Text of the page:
Thursday, February 19, 2009

Unasked Question

How often in recent weeks did you hear some version of the following question?

#1) Liberal journalist to Republican opponent of the stimulus spending: "Why is it that you now oppose spending but you did not try to stop the excessive spending that occured during the Bush administration?"

Now how often have you heard this question?

#2) Republican to liberal journalist: "Why, if spending was excessive during the Bush administration, as your question suggests, does it make sense to massively increase spending?"

Question #1 is meant to embarrass Republicans and, truth be told, they deserve it. But question #2 is the far more important question and yet it never was asked.


Anonymous said...

Question #2 has been asked, repeatedly. Perhaps you have to be a cable news or talk radio junkie to have heard that part of the discussion, but it has been tossed around. The answer usually supplied to question #2 is that the dire economic straights we find ourselves in require government intervention - according to a preponderence of economists anyhow.

As for question #1, Republicans cutting taxes while fighting two wars seems counter-intuitive. The second war in Iraq was arguably optional and an over-reaction to 9/11. This however was the course they chose to lead us on and there were good stand-alone arguments for tax cuts and by most reasonable people the war in Afghanistan was totally justified. But where the Republicans blew their credibility on fiscal issues, was the huge amount of simulataneous discretionary spending they added to the federal budget.

So, at the same time that unregulated credit markets were forming a realestate bubble and becoming securitized poison to the banking/investment system, the Republicans threw discretionary spending/gasoline onto the fire. Our financial system flamed out.

Now when we need to spend to get the engine primed and going again, we're in in a bad position because Republicans established a federal budget that assumes huge annual deficits.

We're in a bad spot. If the Republican Party had enforced budget discipline, perhaps we'd be better positioned to take the drastic measures most economists believe we need to take.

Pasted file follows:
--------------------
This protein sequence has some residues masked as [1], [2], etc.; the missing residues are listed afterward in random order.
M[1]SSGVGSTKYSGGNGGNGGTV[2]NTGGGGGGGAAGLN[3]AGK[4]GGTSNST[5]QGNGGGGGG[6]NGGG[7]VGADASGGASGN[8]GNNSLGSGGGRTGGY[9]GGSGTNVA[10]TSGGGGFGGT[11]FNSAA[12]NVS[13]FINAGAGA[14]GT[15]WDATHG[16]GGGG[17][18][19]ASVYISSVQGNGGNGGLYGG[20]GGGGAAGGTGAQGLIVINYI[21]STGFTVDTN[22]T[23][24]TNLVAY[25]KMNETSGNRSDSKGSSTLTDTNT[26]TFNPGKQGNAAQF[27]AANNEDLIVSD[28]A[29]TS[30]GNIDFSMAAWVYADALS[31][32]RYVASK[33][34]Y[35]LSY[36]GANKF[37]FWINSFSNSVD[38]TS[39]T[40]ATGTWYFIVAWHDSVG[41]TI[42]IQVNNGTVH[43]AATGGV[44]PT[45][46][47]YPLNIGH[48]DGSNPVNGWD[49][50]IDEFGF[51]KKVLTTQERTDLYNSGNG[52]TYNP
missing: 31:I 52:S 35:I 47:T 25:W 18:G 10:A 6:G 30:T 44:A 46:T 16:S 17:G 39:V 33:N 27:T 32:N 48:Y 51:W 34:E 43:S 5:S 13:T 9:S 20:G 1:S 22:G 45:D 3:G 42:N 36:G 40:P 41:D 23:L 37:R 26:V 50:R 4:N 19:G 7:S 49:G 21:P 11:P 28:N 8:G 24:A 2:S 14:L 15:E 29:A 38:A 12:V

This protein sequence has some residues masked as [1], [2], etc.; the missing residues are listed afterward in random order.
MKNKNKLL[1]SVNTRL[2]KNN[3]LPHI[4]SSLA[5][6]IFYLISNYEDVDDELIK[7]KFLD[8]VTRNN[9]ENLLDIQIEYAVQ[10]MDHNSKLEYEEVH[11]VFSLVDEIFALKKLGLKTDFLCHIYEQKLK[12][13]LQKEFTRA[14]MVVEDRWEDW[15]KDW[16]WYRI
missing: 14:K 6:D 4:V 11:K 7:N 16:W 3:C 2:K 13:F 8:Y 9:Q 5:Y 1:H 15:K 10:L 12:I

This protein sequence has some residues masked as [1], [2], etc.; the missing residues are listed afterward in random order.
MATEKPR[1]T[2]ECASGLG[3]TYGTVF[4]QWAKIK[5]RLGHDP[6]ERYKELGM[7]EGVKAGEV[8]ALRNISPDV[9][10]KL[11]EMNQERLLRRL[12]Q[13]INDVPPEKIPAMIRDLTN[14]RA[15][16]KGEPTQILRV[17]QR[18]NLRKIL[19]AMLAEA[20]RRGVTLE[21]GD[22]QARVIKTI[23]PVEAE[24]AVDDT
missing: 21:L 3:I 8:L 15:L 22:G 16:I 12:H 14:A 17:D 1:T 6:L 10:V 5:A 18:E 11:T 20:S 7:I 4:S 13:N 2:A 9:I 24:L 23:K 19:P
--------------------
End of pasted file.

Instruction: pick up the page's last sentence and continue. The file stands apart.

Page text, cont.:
Denis Navratil said...

True enough anon, the question was asked but there was hardly any time to really debate it as the bill was passed before anyone could possibly read its contents.

Cutting taxes does seem counter-intuitive it is true, but cutting taxes has, throughout history proven to stimulate investment and greater profits, which even if taxed at a lower rate will often produce greater tax receipts, and this is exactly what happened. The problem was the spending and here both parties are guilty.

Speaking of counter-intuitive arguments, how is it that a "huge amount of...discretionary spending" was a bad idea, that destroyed the credibility of Republicans, can so quickly be rehabilitated into a great idea when enacted by Democrats? Republicans threw discretionary spending/gasoline on a fire and they flamed out but now a firebombing by Dems will do the trick? Really, I don't get it. Please dumb it down for me and explain.

Anonymous said...

Read David Kay Johnston, a journalist whom goes through the voluminous tax records and explains how the records show 'WELFARE FOR THE RICH'.

Take off your idieological blinders Navratil...

Anonymous said...

Increase spending?

It is called Keynsianism - demand side to help the supply side.

Are you dense?

Denis Navratil said...

So you can't really dumb it down for me can you anon? And you ask if I'm dense.

So if borrowing money to spend and stimulate demand is such a good idea, why don't we do it all the time. Why stop at $800 billion? Why not give every American $5 billion. This would stimulate demand even more than Obama's plan wouldn't it anon. So tell me anon, since you are so bright, why wouldn't my plan work?